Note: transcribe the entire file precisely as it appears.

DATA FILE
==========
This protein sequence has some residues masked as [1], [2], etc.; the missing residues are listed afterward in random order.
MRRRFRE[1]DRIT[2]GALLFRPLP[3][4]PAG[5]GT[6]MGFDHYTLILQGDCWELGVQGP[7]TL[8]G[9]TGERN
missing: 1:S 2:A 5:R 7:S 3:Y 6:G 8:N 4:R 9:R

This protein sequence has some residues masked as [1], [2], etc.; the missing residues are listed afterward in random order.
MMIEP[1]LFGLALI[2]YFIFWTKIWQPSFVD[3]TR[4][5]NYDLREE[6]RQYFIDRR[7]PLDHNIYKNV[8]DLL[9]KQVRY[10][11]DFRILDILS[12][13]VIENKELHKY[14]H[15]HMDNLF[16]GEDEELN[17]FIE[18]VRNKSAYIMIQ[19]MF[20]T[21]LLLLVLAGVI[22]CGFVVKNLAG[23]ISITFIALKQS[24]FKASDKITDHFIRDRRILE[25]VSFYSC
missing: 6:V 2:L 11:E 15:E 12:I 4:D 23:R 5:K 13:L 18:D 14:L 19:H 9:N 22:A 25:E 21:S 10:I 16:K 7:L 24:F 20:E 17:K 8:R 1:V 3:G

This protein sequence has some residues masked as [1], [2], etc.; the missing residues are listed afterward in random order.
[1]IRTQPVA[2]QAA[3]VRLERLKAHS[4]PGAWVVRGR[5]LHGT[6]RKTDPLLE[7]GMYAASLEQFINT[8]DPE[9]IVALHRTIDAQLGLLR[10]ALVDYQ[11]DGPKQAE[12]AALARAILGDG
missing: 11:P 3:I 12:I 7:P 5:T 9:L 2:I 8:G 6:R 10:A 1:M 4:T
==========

This protein sequence has some residues masked as [1], [2], etc.; the missing residues are listed afterward in random order.
MRRRFRE[1]DRIT[2]GALLFRPLP[3][4]PAG[5]GT[6]MGFDHYTLILQGDCWELGVQGP[7]TL[8]G[9]TGERN
missing: 1:S 2:A 5:R 7:S 3:Y 6:G 8:N 4:R 9:R

This protein sequence has some residues masked as [1], [2], etc.; the missing residues are listed afterward in random order.
MMIEP[1]LFGLALI[2]YFIFWTKIWQPSFVD[3]TR[4][5]NYDLREE[6]RQYFIDRR[7]PLDHNIYKNV[8]DLL[9]KQVRY[10][11]DFRILDILS[12][13]VIENKELHKY[14]H[15]HMDNLF[16]GEDEELN[17]FIE[18]VRNKSAYIMIQ[19]MF[20]T[21]LLLLVLAGVI[22]CGFVVKNLAG[23]ISITFIALKQS[24]FKASDKITDHFIRDRRILE[25]VSFYSC
missing: 6:V 2:L 11:E 15:E 12:I 4:D 23:R 5:K 13:L 18:D 14:L 19:H 9:N 22:A 25:E 21:S 10:I 16:K 7:L 24:F 20:E 17:K 8:R 1:V 3:G

This protein sequence has some residues masked as [1], [2], etc.; the missing residues are listed afterward in random order.
[1]IRTQPVA[2]QAA[3]VRLERLKAHS[4]PGAWVVRGR[5]LHGT[6]RKTDPLLE[7]GMYAASLEQFINT[8]DPE[9]IVALHRTIDAQLGLLR[10]ALVDYQ[11]DGPKQAE[12]AALARAILGDG
missing: 11:P 3:I 12:I 7:P 5:T 9:L 2:I 8:G 6:R 10:A 1:M 4:T